Two days ago, the US published a new cancer plan, by the National Cancer Institute, after over 50 years of the National Cancer Act of 1971. I spent a significant amount of time working with experts in Central and Eastern Europe on the importance of National Cancer Plans in the region. I advocate for National Cancer Control Plans, an important tool that is one of the most important recommendations from cancer societies such as the Union for International Cancer Control (UICC).
The new US cancer plan is simple and easy to read while addressing the complex challenges of cancer and the healthcare ecosystem. The plan has eight goals that address essential topics such as inequalities and maximizing data utility. Furthermore, the cancer plan theme, “Everyone has a role”, resonates with me, having lost two close family members to cancer.
I believe that governments, international institutions, the healthcare community, and industry play a significant role in developing and implementing cancer plans. There is also a central role for us as potential cancer patients in the earlier detection of cancer that may prevent early deaths from cancer. When reflecting on my relatives’ deaths due to cancer, both could have been considered premature, and earlier detection of their disease may have given them a different outcome. Often people ask me what they can do to prevent cancer on a personal level. Indeed, we all know the answer, a healthy lifestyle, such as a good diet, exercise, and sleep, and not smoking and drinking in moderation plays an important role.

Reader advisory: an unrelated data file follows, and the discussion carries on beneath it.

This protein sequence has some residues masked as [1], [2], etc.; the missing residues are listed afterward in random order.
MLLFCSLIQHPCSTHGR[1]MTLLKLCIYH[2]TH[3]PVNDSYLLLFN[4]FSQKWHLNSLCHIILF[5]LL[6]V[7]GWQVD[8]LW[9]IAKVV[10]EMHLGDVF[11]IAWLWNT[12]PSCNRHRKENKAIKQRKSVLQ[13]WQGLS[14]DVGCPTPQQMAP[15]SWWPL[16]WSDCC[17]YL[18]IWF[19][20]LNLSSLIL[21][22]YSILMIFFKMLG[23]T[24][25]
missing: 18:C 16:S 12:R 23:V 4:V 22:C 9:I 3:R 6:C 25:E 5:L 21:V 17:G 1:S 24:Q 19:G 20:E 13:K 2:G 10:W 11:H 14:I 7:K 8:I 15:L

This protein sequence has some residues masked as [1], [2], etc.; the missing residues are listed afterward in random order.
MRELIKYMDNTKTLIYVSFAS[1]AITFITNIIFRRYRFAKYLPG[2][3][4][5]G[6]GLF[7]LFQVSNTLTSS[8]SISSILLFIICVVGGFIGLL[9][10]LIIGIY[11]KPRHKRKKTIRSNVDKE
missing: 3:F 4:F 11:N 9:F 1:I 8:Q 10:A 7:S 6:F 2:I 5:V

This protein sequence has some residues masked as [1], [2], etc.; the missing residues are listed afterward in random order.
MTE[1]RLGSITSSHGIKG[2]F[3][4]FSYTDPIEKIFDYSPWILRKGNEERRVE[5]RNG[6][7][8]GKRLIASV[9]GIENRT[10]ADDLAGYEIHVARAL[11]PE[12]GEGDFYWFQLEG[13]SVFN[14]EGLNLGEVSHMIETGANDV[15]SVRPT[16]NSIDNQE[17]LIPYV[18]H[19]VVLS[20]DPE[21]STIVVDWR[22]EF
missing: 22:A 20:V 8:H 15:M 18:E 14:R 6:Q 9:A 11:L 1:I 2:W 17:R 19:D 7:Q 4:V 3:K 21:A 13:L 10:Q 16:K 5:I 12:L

We also know that screening can help us to detect and diagnose early. The first week of April is also National Cancer Week in my home country, Turkey. Keeping this in mind, I would like to propose to all my contacts to have your cancer screenings and/or check-up.
Dr. Canan Yucel Turgut